President Donald Trump and his allies have relied on lies and frivolous litigation to prop up the delusion that widespread voter fraud coordinated by Democrats tipped the 2020 United States presidential election to President-elect Joe Biden.
As the electoral college meets on Monday to officially submit its votes for President—306 of which are expected to go to Biden—the effort to secure another four years of Donald Trump in spite of the people's will is nearing a new level of futility.
In Michigan—one of the swing states whose results have been frequently targeted by Trump and his allies—a Republican state lawmaker issued a foreboding warning of what's to come when the state's electors meet to vote.
In a radio interview, Republican state representative Gary Eisen alluded to an unspecified "Hail Mary" attempt by Michigan Republicans to disrupt the electoral process.
Without elaborating, Eisen promised a news worthy event—but he wouldn't promise it would be nonviolent. After noting that Eisen's comments sounded "scary," host Paul Miller asked the representative if he could promise no one would be hurt.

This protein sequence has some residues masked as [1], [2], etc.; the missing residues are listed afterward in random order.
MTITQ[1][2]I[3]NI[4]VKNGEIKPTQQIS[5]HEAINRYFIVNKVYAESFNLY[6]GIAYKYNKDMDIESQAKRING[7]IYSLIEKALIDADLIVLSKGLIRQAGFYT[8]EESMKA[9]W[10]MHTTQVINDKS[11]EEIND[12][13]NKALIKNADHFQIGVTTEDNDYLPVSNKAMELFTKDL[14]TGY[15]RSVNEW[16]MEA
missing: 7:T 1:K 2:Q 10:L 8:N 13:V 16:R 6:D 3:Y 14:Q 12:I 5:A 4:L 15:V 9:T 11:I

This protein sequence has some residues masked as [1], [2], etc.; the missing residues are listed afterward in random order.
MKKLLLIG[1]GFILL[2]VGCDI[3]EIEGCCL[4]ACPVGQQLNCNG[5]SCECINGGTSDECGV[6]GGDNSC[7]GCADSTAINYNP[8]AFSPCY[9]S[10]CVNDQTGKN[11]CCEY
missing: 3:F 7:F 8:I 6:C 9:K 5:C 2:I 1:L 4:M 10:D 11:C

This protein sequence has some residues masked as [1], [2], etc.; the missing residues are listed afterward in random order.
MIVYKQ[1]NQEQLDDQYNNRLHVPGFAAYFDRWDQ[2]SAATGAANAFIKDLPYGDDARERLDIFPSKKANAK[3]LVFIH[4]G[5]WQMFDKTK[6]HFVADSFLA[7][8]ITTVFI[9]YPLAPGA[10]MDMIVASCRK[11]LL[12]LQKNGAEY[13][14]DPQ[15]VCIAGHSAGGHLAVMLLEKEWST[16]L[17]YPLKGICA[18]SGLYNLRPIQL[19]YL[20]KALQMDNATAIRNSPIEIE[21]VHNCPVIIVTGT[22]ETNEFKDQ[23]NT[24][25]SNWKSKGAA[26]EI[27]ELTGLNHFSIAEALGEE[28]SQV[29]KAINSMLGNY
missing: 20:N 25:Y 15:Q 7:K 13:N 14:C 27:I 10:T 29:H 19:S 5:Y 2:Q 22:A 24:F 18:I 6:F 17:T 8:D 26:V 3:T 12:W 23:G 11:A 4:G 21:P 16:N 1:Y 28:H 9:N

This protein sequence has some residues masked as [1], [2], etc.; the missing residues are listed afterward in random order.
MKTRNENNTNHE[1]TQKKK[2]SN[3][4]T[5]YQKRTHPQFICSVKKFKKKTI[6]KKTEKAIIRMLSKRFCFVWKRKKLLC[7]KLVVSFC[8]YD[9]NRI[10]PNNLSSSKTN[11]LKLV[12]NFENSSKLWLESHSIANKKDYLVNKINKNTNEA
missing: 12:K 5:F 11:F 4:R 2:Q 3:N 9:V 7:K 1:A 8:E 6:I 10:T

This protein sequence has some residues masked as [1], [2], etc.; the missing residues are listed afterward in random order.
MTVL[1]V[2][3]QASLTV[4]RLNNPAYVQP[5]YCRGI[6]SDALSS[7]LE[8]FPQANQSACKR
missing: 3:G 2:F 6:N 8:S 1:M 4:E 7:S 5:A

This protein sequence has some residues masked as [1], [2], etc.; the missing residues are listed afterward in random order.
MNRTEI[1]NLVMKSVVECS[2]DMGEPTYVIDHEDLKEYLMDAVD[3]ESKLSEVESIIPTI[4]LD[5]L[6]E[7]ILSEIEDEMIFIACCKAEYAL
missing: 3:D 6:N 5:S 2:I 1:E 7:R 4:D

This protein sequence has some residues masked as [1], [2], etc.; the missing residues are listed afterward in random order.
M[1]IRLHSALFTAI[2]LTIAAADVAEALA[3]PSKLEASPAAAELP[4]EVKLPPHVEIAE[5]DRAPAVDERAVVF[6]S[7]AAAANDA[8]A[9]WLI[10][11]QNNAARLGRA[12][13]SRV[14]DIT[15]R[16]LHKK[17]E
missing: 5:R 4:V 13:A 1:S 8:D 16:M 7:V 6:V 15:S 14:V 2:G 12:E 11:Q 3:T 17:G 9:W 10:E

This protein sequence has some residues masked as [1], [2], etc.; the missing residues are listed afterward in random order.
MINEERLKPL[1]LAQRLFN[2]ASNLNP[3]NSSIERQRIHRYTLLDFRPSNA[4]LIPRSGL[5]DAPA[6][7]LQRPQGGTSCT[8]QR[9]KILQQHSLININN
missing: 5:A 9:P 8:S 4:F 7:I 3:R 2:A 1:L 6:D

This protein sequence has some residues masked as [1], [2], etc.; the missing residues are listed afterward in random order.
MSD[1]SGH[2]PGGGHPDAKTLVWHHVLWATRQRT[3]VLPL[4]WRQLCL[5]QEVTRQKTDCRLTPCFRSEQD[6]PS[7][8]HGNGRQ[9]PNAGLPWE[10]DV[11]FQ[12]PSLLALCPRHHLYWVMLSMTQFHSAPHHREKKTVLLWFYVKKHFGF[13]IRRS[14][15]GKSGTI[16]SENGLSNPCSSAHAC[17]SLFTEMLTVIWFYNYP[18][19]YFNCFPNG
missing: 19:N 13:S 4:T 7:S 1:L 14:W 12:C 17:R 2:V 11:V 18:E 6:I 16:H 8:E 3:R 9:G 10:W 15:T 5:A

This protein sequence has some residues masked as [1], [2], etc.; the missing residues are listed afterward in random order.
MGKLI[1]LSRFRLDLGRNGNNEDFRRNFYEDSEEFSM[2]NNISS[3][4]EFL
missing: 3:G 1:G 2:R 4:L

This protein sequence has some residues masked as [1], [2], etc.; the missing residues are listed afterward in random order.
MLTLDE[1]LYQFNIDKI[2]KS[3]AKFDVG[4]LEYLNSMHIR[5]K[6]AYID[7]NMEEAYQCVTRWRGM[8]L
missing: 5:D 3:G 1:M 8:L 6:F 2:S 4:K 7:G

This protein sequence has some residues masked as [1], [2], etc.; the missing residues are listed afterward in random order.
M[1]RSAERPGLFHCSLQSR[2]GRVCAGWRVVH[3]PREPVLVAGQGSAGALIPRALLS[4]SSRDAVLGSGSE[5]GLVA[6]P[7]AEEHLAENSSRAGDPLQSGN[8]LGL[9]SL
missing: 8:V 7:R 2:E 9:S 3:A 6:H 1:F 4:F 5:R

"No. I don't know because what we're doing today is uncharted. It hasn't been done."
Michigan continues to wrangle with threats of violence after a plot to kidnap Democratic Governor Gretchen Whitmer—a frequent Trump critic—led to multiple arrests. Earlier this year, armed gunmen descended upon the Michigan State House, berating police and legislatures for pandemic safety measures.
The day Eisen made his comments, State House and Legislative buildings in Michigan were already closed for the third time this year due to "credible threats of violence."
Shortly after his chilling statements, Michigan's Republican-led legislature stripped the Eisen of his committee assignments, saying:
"We as elected officials must be clear that violence has no place in our democratic process. We must be held to a higher standard. Because of that, Rep. Eisen has been removed from his committee assignments for the rest of the term."
Eisen said in a statement:
"I regret the confusion over my comments this morning, and I want to assure everyone that those of us who are supporting an alternative slate of electors intend to do so peacefully and legally."
People supported Eisen's removal from Michigan House committees.
Others wanted him removed all together.
Michigan's electors are voting as this article is being typed. So far, there have been no interruptions.